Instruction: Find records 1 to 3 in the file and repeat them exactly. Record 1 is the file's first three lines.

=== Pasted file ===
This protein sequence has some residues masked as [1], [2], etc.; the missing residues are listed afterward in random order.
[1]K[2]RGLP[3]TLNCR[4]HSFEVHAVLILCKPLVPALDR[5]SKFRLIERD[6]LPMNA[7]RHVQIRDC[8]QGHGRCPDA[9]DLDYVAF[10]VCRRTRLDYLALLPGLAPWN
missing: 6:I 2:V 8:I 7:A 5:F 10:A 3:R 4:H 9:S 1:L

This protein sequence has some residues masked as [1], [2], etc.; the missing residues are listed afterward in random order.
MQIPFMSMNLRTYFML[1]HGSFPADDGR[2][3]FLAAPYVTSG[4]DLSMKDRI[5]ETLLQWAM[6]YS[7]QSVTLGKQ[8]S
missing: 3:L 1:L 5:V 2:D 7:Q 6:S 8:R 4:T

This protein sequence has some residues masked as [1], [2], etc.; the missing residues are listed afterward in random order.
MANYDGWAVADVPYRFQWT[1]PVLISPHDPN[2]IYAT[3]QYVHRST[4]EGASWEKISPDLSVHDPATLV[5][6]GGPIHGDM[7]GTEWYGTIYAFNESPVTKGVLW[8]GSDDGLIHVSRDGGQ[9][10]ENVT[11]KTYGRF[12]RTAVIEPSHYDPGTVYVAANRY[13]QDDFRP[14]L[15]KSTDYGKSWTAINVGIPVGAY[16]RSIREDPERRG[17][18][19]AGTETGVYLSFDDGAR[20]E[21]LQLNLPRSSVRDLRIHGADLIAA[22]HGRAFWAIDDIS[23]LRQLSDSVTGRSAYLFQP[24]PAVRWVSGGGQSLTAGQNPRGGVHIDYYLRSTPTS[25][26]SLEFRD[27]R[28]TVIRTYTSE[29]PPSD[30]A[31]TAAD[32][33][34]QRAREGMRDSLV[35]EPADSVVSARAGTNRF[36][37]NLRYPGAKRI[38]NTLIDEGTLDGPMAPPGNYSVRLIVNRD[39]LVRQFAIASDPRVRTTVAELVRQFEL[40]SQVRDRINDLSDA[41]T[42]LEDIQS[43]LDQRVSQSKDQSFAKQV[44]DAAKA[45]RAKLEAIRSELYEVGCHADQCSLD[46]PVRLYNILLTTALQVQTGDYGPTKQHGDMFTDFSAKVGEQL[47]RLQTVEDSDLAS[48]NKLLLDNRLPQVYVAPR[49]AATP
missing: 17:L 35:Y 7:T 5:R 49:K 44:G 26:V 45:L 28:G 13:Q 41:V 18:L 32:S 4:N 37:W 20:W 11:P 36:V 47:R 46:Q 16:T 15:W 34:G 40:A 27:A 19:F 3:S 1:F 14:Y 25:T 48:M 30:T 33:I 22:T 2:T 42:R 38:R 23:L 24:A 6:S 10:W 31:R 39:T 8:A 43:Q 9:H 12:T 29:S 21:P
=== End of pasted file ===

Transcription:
This protein sequence has some residues masked as [1], [2], etc.; the missing residues are listed afterward in random order.
[1]K[2]RGLP[3]TLNCR[4]HSFEVHAVLILCKPLVPALDR[5]SKFRLIERD[6]LPMNA[7]RHVQIRDC[8]QGHGRCPDA[9]DLDYVAF[10]VCRRTRLDYLALLPGLAPWN
missing: 6:I 2:V 8:I 7:A 5:F 10:A 3:R 4:H 9:S 1:L

This protein sequence has some residues masked as [1], [2], etc.; the missing residues are listed afterward in random order.
MQIPFMSMNLRTYFML[1]HGSFPADDGR[2][3]FLAAPYVTSG[4]DLSMKDRI[5]ETLLQWAM[6]YS[7]QSVTLGKQ[8]S
missing: 3:L 1:L 5:V 2:D 7:Q 6:S 8:R 4:T

This protein sequence has some residues masked as [1], [2], etc.; the missing residues are listed afterward in random order.
MANYDGWAVADVPYRFQWT[1]PVLISPHDPN[2]IYAT[3]QYVHRST[4]EGASWEKISPDLSVHDPATLV[5][6]GGPIHGDM[7]GTEWYGTIYAFNESPVTKGVLW[8]GSDDGLIHVSRDGGQ[9][10]ENVT[11]KTYGRF[12]RTAVIEPSHYDPGTVYVAANRY[13]QDDFRP[14]L[15]KSTDYGKSWTAINVGIPVGAY[16]RSIREDPERRG[17][18][19]AGTETGVYLSFDDGAR[20]E[21]LQLNLPRSSVRDLRIHGADLIAA[22]HGRAFWAIDDIS[23]LRQLSDSVTGRSAYLFQP[24]PAVRWVSGGGQSLTAGQNPRGGVHIDYYLRSTPTS[25][26]SLEFRD[27]R[28]TVIRTYTSE[29]PPSD[30]A[31]TAAD[32][33][34]QRAREGMRDSLV[35]EPADSVVSARAGTNRF[36][37]NLRYPGAKRI[38]NTLIDEGTLDGPMAPPGNYSVRLIVNRD[39]LVRQFAIASDPRVRTTVAELVRQFEL[40]SQVRDRINDLSDA[41]T[42]LEDIQS[43]LDQRVSQSKDQSFAKQV[44]DAAKA[45]RAKLEAIRSELYEVGCHADQCSLD[46]PVRLYNILLTTALQVQTGDYGPTKQHGDMFTDFSAKVGEQL[47]RLQTVEDSDLAS[48]NKLLLDNRLPQVYVAPR[49]AATP
missing: 17:L 35:Y 7:T 5:R 49:K 44:G 26:V 45:L 28:G 13:Q 41:V 18:L 32:S 4:N 37:W 20:W 11:P 36:V 47:R 46:Q 16:T 15:W 34:G 40:A 27:A 19:F 3:S 1:F 14:Y 25:T 48:M 30:T 33:I 22:T 2:T 42:R 38:R 23:L 24:A 6:S 10:W 31:R 39:T 8:A 43:Q 9:H 12:T 29:S 21:P